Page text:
How the Food & Wine Test Kitchen Reduces Food Waste on a Daily Basis
With Earth Day upon us, it's important to shine a light on leaders in the food world who are pushing the envelope when it comes to sustainability. They're fighting food waste and showing the world that eco-friendly practices aren't just good for the planet, but for a restaurant or home cook's bottom line, too.
In the Food & Wine test kitchen, our own staff has built eco-friendly practices into their routines as well. Whether they're composting food scraps or using metal or glass straws (they were doing it before it became all the rage!), their methods are totally accessible and easy to do. Since we're all working remotely now, we bringing these habits into our own kitchens as well.
1. Compost all leftover food scraps, bones and peels.
If you don't have your own compost bin, you can take your scraps to the greenmarket (when things open up again). And if you don't have space in your tiny kitchen to hold food scraps, or are worried that they'll start to smell, store them in a bag in your freezer until you're ready to bring them to the compost bin.
2. Use compostable plates and wash and reuse compostable utensils.
3. Buy seasonally available foods and freeze leftovers for future use.
All this takes is a little planning before hitting the supermarket. Don't go without a list, and jot down quantities so that you don't buy too much before your next shop. Since buying in bulk is a smarter choice for the times we live in, check out this list of seven foods you didn't know you could freeze (Spoiler alert: eggs are on there.)
4. Freeze bones, carcasses, and even veggie peels to make stocks.
Using food scraps for stock doesn't just cut down on waste, either. It's better for your bottom line and makes better-tasting broth, too.
5. Use leftover citrus peels and herb stems to infuse white vinegar for an all-purpose cleaner.
Our associate food editor Kelsey Youngman swears by this homemade, natural cleaner, which isn't just good for the environment, but smells great, too.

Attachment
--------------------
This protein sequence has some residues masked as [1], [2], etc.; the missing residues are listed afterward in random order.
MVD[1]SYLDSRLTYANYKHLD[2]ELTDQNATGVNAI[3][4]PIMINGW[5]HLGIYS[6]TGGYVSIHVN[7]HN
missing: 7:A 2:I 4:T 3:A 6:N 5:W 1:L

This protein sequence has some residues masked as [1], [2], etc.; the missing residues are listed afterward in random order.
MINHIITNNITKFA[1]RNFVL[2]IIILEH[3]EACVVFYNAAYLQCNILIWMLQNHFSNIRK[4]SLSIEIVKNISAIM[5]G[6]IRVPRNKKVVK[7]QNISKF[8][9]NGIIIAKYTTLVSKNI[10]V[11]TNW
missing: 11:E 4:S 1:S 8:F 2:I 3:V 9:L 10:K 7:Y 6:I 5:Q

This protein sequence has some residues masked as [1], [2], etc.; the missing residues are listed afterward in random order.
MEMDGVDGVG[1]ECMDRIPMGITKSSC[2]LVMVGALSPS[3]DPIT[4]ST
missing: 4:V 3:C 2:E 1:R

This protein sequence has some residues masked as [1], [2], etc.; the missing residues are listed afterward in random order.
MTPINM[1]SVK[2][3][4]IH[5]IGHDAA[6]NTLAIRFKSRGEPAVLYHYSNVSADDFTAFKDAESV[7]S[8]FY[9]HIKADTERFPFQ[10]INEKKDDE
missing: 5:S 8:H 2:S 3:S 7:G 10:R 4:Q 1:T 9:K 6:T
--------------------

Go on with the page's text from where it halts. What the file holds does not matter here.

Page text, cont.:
6. They use metal or glass straws.
In the U.K., everyone from McDonald's to Wagamama is hopping on this trend, but Youngman's been doing this for years.
7. Recycle and compost instead of throwing out whenever possible.
It's one small step that has a huge impact. If it seems like too much effort, then you don't have the right set up. Buy a proper bin for composting and recycling once, make it easy on yourself forever.
8. Do a weekly fridge and freezer check to avoid things going to waste.
It's a good day when we get the remnants of recipe testing from the test kitchen, but you can do the same in your own kitchen. Take stock of what you need to use up before it expires or wilts. Once things return to normal (after the pandemic) if you're heading out of town, check in with your friends or neighbors to see if you can give anything away.
9. Use glasses and pitchers for drinking water instead of plastic cups or bottles.
In normal times, whether you're at the office or going to a coffee shop, you can bring your own mug or cup. If you're anything like us, you drink a lot of coffee, and those paper cups add up. While at home during quarantine, opt for a pitcher with a water filter instead of water bottles.
10. Make your own dressings and sauces to avoid packaging.
A bonus here? Homemade stocks taste better than the store-bought stuff. See: The Best 5-Minute Dressings.
11. Bring your own produce bags to the grocery store.
It sounds like a no-brainer at this point, but it's easy to forget. Get a few produce bags to keep on-hand, to avoid using the single use plastics (and avoid touching an extra thing in the store while shopping).